I just bought this shirt, she thought, realizing as she did how ridiculous it was. It didn’t stop her falling, though, and George turned toward the sound of Phillip’s voice to see Alice coming directly at him. He dropped the lantern and caught her in his arms, an action that pushed him off the edge of his own step. The lantern crashed on the stone floor beneath them and burst in a splintering of glass and metal, giving off one bright burst of light before being swallowed by the darkness. Alice hoped that when they hit the ground he wouldn’t land on the mess. The last thing she wanted was for him to get hurt again because she wasn’t paying attention.

George was under her, so when they hit the floor together he broke her fall. Alice lay in his arms for a moment, trying to decide if they were really all right before she got up. The worst thing that had happened to her was her ruined shirt but George was coughing and trying to catch his breath.

“Are you all right?” She sat up and got off him but didn’t stand, waiting instead to make sure he was going to be okay. George pressed a hand to his chest and nodded.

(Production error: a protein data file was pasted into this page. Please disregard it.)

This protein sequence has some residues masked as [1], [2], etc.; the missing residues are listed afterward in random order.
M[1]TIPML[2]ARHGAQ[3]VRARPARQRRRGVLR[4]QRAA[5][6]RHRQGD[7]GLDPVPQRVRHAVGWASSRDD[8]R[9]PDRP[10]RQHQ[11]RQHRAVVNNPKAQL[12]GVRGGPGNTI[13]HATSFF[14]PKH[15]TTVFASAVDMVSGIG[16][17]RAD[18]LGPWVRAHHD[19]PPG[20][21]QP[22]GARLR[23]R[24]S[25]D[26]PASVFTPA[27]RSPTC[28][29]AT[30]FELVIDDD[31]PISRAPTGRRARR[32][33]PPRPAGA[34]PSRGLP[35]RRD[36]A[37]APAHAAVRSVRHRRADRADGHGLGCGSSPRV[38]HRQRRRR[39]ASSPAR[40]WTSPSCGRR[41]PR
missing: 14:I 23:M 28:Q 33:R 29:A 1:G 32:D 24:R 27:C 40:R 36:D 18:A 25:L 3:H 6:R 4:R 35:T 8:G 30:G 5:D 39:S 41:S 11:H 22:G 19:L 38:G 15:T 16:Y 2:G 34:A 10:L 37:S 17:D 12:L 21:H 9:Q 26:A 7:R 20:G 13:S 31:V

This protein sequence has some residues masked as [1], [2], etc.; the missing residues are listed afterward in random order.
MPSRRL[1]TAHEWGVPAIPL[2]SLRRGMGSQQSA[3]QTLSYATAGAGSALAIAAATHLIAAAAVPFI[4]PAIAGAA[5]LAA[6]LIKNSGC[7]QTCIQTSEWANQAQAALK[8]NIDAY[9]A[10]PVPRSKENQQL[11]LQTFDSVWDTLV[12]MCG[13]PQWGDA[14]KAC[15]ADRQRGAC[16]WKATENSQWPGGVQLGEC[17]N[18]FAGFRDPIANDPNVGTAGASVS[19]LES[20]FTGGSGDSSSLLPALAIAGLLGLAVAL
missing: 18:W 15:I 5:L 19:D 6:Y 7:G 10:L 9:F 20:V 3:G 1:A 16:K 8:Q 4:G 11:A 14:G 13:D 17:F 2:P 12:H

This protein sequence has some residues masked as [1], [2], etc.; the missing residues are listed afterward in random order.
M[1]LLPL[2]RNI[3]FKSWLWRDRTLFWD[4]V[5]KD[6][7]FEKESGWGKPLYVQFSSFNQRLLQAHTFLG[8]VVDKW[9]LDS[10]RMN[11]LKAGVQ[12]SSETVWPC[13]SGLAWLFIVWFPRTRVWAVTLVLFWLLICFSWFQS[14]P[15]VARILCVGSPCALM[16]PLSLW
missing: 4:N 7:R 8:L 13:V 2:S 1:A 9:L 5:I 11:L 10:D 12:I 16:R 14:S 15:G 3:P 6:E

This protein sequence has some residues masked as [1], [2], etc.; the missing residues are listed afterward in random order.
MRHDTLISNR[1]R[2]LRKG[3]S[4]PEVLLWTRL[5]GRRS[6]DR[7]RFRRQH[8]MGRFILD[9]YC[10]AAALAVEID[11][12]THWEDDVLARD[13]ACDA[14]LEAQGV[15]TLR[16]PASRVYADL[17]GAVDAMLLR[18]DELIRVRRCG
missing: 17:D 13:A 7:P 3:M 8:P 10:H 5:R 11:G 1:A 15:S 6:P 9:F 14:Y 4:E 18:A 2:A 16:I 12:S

“Just got the wind knocked out of me,” he said.

“Thank you,” Alice said quietly, not wanting the others to hear what she was saying. She wanted to keep as much between her and George as possible. “You could have just let me fall.”

“I could’ve,” George said looking up at Phillip and Nadir, who were coming down as fast as caution would allow. “But I won’t.” The light of Nadir’s lantern reached them, throwing shadows onto George’s face and he smiled. “As you can see, I didn’t even lose my glasses.”

“Are you okay?” Phillip knelt down beside Alice and she nodded. “Thank God. I’m sorry about tearing your shirt, I thought I would be able to catch you.”

“It’s all right,” Alice said. “Thank you for trying, though. I can forgive the loss of one shirt.”

“I’ll buy you a new one when we get back to the States,” Phillip said. “Whatever kind you like.” His words touched Alice but she knew she couldn’t let him do it. She had felt his feelings for her growing the longer they spent together, and he was a sweet boy, but that was all he was to her. Before she could reply, George started to get up.

“Let me help you,” Alice said, shooting up from her place on the floor and offering George both of her hands the way she used to. He gave her a dubious look and for a moment she thought he was going to tell her not to be ridiculous and stand up himself. Instead he took her hands and let her put on the old charade. Alice didn’t know if he could see it but she was smiling hard enough that it hurt. “You’ve definitely put on weight.”